March 3 2015 Latest news:
Tuesday, March 5, 2013
The city and county are getting ready to take centre-stage as the Norfolk and Norwich Festival today unveils its full line-up for its 2013 arts extravaganza.
A rich selection of the world’s music, theatre, circus, literature, dance, children’s shows and free outdoor performance will bring a true feast of the arts to Norwich and Norfolk from May 10 to 26.
The festival kicks-off on May 10 and 11 with Compagnie des Quidams’ Rêve d’Herbert (meaning Herbert’s Dream), a free dream-like spectacle in Norwich’s Cathedral Close where performers will be transformed into giant lanterns which light the way to a mesmerizing finale.
Meanwhile the festival’s closing show on May 26 will see the Festival Chorus and the London Philharmonic Orchestra join forces to present Verdi’s Requiem at Norwich’s St Andrew’s Hall, and in between these two contrasting events the festival is presenting a jam-packed 17-day programme which the organisers believe offers something for everyone.
William Galinsky, the festival’s artistic director, said: “This is a programme packed with new commissions, world and UK premieres: from the local to the international, from the large scale to the intimate.
“The Festival encourages a sense of community through a celebration of art and culture, people and place while also encouraging cultural tourism and bringing extra visitors into the city and county.
“Alongside our dedication to bringing the world’s best artists to the region, we also aim to inspire our own artists to make work that can hold its own on the world stage.”
Among the highlights are:
• The Spiegeltent is returning to Chapelfield Gardens for nine nights with a programme including: Ragroof tea dances; the Bo Nanafana Social Club’s Spiegel First Night Swing Swing and Closing Night Party with Congo Faith Healers; and Beyond by Circa, a circus-inspired spectacle looking at the relationship between man and beast.
• People will have the chance to put on their dancing shoes and dance until they drop at Bluemouth Inc’s Dance Marathin at Epic Studios which is inspired by the human endurance contests of 1920s and 1930s America.
• One hundred local singers will present The Voice Project’s Ideas of Flight at Norwich Cathedral - a choral song-cycle inspired by birds in flight.
The Voice Project Quintet and Trio Zephyr will also perform chamber performances of Ideas of Flight at Salthouse Church and St Benet’s Abbey.
• Chapelfield Gardens will host a selection of free outdoor events for families including Fevered Sleep’s Little Universe and Commotion Dance’s Little Artists: Big Painting.
• A carnivalesque collection of tents and temporary dwellings will be put up in Norwich Castle’s for UK artist Brian Griffiths’ new installation These Foolish Travels.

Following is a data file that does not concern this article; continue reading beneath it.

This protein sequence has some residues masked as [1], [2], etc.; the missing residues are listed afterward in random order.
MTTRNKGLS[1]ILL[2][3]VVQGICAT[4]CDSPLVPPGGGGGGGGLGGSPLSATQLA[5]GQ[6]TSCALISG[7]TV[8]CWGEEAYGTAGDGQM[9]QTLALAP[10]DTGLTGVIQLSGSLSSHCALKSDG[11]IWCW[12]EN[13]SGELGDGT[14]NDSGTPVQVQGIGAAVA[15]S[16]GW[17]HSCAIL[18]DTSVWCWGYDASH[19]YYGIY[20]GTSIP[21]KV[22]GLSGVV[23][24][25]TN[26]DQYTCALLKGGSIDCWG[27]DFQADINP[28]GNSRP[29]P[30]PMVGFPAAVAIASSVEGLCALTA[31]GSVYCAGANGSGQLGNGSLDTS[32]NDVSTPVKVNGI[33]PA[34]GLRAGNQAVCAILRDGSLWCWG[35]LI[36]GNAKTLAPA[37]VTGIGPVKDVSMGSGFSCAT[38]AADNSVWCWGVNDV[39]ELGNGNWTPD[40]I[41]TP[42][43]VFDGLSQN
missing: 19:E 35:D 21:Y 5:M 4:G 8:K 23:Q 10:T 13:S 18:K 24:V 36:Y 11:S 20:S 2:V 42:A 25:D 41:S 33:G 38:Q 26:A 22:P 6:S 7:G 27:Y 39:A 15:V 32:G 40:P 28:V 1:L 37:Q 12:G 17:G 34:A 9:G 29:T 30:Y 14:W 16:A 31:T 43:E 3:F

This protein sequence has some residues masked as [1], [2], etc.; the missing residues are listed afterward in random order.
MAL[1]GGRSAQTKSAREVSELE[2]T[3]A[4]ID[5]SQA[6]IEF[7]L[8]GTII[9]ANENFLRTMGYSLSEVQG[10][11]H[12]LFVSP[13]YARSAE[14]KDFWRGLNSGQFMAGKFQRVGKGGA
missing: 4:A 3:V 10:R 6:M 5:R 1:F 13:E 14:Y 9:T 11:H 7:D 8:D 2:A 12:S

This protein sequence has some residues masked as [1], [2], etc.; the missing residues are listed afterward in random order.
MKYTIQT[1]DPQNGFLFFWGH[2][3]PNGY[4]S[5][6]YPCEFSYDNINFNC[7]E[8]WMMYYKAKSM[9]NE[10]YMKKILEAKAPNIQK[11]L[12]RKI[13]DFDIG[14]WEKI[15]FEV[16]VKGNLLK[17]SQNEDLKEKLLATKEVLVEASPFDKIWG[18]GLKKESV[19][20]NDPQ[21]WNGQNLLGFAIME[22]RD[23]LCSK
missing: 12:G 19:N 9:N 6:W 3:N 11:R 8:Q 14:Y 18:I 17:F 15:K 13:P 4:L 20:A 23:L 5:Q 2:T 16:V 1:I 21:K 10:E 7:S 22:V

• Earlham Park will be transformed into an intricate landscape of musical installations when it hosts the free Audible Forces event.
• Groundbreaking circus troupe Les 7 doights de la main will present their show Sequence 8 at Norwich Theatre Royal, a spectacle of acrobatics, circus arts and theatre.
Meanwhile Compagnie Galapiat, one of Europe’s leading young contemporary circus companies, is bringing their latest show to the Hippodrome in Great Yarmouth.
• The magic of the big top will come to Millennium Plain when Tilted Productions perform their free show Fragile which is full of tightwire artists, trampolinists and a dancing clown.
• People step into an ambulance to find about the life and times of a paramedic in Curious Directive’s The Kindness of Strangers.
• The Philharmonia Orchestra will celebrate the Britten Centenary with Our Hunting Fathers on May 13, a work originally commissioned for the 1936 Norfolk and Norwich Festival. Other classical highlights include performances from Britten Sinfonia and instrumentalist Steven Osborne, a collaboration between composer Elspeth Brooke and puppeteer Seonaid Goody, concerts by young ensemble Aurora Orchestra and cellist Oliver Coates, and a Royal Academy of Music Concert Series.
• Entertainment from the more contemporary music scene includes: French star Woodkid with his multimedia show combining folk and electronica; singer-songwriter John Grant; New Orleans’ The Soul Rebels; Portuguese fado singer Mariza; Iranian Grammy Award nominee Kayhan Kalhor; and Malian singer-songwriter Rokia Traoré.
• Poets taking part in the festival include Don Patterson, Sophie Hannah and Hannah Lowe, Ali Smith, and Radio 4 broadcaster and performance poet Luke Wright. Fringe First winners Hannah Walker and Chris Thorpe are bringing their new show I Wish I Was Lonely to the city, meanwhile novelist and free thinker Will Self will also be heading to the festival and novelist-come-polymath Amit Choudhuri will explore the intersection between spoken word and music.
• As previously announced, New York-based Nature Theater of Oklahoma will present a world premiere of part of their epic show Life and Times which tells the story of one very ordinary life based on the transcript of a 16-hour telephone call. The show can be seen in four performances over four evenings - or in a mammoth 12-hour show.
• National Theatre of Scotland’s Black Watch, based on recollections of soldiers in Iraq, is coming to the UEA’s Sportspark just ahead of the May extravaganza from April 17 to 20.
• How Like An Angel, combining contemporary circus, exquisite singing and stunning architecture, is returning to Norwich from May 14 to 17.
• For more information on the festival events, including dates and times, visit www.nnfestival.org.uk
To book tickets go to www.nnfestival.org.uk, call 01603 766400, or visit the Theatre Royal box office.